India ranked as the most alluring market for retail investment, but is that really true? IKEA says differently - Providing good growth potential for global retailers amid the economic slowdown, India has emerged as the most alluring market for investment in the retail sector, surpassing the likes of China, Russia and the United Arab Emirates. India has been ranked as the most attractive nation for retail investment among 30 emerging markets by US-based global management consulting firm A T Kearney. According to the entity's Global Retail Development Index (GRDI), India is followed by Russia (2), China (3), United Arab Emirates (4) and Saudi Arabia (5). India was placed at the second spot last year. Similarly, the other four countries in the top five have improved their ranking, with the United Arab Emirates jumping 16 places from previous year's 20th rank. BUT the world's largest furniture maker, IKEA, has shelved plans to enter the Indian retail market because of stringent FDI norms, but the company said it would continue sourcing supplies from the country for its international operations. The Sweden-based company said that it has shelved plans to foray into retail business in India until the government allows 100 per cent Foreign Direct Investment (FDI) in single-brand retailing in the country. "We would have liked the government to allow 100 per cent FDI in retail. As it is not forthcoming, we have stopped all plans for our retail business in India," an IKEA official said. "Our sourcing business has no links with our retail plans in India. The sourcing of goods and raw materials would continue from India," the official added. The company has been active in India for two years and is in sourcing business that is worth around Rs 1,800-1,900 crore, the official said. He said the company has a policy of not operating retail chains through Joint Ventures or other routes. On reports that IKEA had planned to invest up to around $1 billion in the Indian market, the official said: "We had made some plans internally and the government is aware of them." IKEA's decision to shelve plans for opening retail chain have come on the heels of this week's report by the Parliamentary Standing Committee on Commerce, which has opposed further opening up of the organised retail market to foreign players. Under the existing rules, foreign investment of up to 51 per cent is allowed in single-brand retail, while for wholesale cash-and-carry business, 100 per cent FDI is allowed. No FDI is currently allowed in multi-brand retail business. IKEA reported global sales of 21.2 billion euro in 2007-08 and has around 300 stores in over 35 countries. Contact us at Research Edge for more info on India. Pasted from <http://www.business-standard.com/india/news/ikea-will-continue-sourcingindia-for-global-operations/64407/on>
Pasted from <http://www.indiaretailing.com/News.aspx?Topic=1&Id=3885>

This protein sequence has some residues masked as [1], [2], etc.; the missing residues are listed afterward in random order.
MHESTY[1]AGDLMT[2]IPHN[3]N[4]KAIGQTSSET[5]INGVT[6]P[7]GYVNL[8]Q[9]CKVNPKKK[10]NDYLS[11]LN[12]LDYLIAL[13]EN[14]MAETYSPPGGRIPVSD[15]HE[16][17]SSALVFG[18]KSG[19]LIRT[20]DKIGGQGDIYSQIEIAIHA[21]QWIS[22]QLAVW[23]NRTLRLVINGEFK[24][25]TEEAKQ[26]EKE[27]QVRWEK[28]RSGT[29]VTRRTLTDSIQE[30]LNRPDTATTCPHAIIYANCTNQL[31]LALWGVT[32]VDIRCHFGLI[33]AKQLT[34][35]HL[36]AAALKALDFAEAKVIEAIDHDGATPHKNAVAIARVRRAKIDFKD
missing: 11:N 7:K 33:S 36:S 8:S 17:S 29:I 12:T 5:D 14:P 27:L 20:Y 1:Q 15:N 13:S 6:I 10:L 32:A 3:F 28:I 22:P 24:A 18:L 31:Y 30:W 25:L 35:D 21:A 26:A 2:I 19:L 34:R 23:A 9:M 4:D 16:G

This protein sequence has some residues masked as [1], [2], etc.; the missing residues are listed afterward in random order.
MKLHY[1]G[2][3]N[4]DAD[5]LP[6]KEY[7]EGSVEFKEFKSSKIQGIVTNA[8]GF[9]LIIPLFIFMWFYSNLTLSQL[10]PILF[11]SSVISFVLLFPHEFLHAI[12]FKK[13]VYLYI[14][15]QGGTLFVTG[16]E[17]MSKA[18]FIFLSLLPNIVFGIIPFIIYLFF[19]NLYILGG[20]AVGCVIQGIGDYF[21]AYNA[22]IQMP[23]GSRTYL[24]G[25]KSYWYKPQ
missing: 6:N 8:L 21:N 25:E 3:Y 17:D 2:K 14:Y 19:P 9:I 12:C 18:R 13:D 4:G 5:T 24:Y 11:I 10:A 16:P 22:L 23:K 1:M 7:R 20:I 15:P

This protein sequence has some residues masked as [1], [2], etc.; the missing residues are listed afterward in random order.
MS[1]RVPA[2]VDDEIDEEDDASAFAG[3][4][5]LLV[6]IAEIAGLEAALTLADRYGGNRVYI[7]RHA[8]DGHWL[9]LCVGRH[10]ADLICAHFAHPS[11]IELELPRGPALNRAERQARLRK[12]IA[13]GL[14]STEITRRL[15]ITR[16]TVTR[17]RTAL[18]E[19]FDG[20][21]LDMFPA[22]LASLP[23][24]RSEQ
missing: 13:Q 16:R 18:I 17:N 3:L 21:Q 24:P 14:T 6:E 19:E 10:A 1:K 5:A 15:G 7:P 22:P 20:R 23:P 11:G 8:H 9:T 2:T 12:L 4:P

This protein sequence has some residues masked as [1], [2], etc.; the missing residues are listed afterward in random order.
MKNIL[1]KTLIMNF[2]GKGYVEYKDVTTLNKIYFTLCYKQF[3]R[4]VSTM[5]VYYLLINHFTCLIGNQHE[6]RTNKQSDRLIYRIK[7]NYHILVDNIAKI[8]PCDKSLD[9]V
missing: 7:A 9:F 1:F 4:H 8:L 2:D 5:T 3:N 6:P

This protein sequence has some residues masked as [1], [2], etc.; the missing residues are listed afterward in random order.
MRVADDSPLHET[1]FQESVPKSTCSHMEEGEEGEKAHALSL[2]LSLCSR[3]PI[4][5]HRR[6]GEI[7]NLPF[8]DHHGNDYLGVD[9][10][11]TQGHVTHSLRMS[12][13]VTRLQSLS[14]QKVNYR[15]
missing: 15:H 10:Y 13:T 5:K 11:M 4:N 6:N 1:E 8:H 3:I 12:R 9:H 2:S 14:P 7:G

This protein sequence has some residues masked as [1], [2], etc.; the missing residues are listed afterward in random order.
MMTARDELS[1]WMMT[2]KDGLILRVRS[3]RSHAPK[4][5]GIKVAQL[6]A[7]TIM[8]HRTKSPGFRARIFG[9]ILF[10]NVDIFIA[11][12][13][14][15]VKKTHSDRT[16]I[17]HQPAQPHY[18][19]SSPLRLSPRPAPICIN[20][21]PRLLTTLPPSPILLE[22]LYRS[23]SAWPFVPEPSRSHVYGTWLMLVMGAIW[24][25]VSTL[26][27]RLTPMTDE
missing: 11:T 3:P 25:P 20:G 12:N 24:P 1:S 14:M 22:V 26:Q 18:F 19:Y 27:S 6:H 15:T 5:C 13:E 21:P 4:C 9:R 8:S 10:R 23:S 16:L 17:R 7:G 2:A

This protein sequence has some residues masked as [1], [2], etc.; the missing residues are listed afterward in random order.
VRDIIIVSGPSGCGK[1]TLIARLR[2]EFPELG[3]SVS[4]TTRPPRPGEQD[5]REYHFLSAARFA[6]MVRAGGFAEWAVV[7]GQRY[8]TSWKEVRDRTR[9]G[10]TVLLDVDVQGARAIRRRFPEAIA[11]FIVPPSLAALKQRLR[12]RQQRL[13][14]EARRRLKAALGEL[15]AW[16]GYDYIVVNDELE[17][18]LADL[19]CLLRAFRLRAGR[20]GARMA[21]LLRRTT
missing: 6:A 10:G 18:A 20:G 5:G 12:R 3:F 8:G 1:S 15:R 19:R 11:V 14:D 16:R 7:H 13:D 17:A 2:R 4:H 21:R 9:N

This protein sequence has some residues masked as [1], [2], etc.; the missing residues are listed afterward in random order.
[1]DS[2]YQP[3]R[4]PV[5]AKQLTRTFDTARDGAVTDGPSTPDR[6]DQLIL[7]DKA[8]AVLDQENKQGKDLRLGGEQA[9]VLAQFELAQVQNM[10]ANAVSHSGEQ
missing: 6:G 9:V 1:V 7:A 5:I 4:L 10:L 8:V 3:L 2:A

Wholesale prices for U.S. made apparel increased 0.1 percent in May compared with April, and rose 1.4 percent from a year earlier, the Labor Department said on Tuesday. Women's and girls' apparel prices declined 0.1 percent in May, but increased 1.6 percent in year-over-year comparisons, according to the Producer Price Index. Men's and boys' apparel prices were up 0.3 percent month-to-month, and advanced 2.1 percent from May 2008. Prices for all U.S.-made goods rose a seasonally adjusted 0.2 percent in May. The increase followed a rise of 0.3 percent in April and a decline of 1.2 percent in March. The PPI for apparel is not a true indicator of price fluctuations because of the relatively small number of manufacturers operating in the U.S. The Consumer Price Index, to be released today, is a more accurate measure because it reflects the prices for all goods, including imports. Pasted from <http://www.wwd.com/business-news/luxury-execs-emphasize-exclusivity-and-new-focus-2172194?navSection=business-news>
The PPI release tells us that the cost of apparel, footwear, sporting and athletic goods, and jewelry products are still up considerably compared to last year. May's data point tells us that footwear held its rate of growth at 2.9%, apparel increased sequentially to 1.4%, jewelry products accelerated its rate to 1.3%, and sporting goods decelerated from 3.7% to 2.9%. Jewelry and Jewelry products have come down over the recent months but picked up in May which means that Tiffany and other jewelry companies face less of a headwind than the last two years. Sporting and athletic goods costs have been rising since February 2008, but have hit a ceiling at 3.7% growth and have recently come down below 3% in May. Apparel's modest growth has slowly crept up to a steady growth of over 1% while footwear costs had been on the rise over the last 5 years but recently peaked in October 2008 and now rest just below 3%.